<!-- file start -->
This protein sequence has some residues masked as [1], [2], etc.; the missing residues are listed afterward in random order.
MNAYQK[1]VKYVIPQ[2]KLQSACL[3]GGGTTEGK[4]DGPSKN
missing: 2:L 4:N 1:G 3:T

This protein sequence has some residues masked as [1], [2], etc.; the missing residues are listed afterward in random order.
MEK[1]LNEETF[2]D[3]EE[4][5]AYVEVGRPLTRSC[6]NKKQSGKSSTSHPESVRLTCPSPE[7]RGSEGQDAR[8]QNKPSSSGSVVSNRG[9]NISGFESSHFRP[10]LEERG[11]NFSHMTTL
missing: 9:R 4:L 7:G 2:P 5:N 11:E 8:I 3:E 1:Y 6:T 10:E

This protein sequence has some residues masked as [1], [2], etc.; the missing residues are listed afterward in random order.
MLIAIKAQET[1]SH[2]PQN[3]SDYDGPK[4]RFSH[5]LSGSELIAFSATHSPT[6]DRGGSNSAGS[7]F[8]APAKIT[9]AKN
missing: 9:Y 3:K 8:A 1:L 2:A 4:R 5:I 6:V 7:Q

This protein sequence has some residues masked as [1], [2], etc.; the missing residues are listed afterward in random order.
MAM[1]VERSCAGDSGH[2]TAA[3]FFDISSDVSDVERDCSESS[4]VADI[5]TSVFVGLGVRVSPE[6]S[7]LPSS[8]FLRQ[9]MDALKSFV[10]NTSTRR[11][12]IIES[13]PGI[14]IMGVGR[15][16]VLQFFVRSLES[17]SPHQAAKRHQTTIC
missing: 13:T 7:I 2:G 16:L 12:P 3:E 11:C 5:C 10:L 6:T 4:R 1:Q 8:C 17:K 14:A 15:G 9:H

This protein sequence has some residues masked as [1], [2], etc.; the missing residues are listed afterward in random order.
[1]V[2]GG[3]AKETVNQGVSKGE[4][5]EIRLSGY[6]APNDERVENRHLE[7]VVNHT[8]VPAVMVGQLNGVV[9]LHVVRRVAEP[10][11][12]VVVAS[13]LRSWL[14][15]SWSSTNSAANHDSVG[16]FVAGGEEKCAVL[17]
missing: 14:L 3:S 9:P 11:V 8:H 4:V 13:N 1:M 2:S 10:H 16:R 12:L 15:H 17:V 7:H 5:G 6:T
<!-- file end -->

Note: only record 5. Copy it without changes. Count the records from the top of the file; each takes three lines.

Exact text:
This protein sequence has some residues masked as [1], [2], etc.; the missing residues are listed afterward in random order.
[1]V[2]GG[3]AKETVNQGVSKGE[4][5]EIRLSGY[6]APNDERVENRHLE[7]VVNHT[8]VPAVMVGQLNGVV[9]LHVVRRVAEP[10][11][12]VVVAS[13]LRSWL[14][15]SWSSTNSAANHDSVG[16]FVAGGEEKCAVL[17]
missing: 14:L 3:S 9:P 11:V 8:H 4:V 13:N 1:M 2:S 10:H 16:R 12:L 15:H 17:V 7:H 5:G 6:T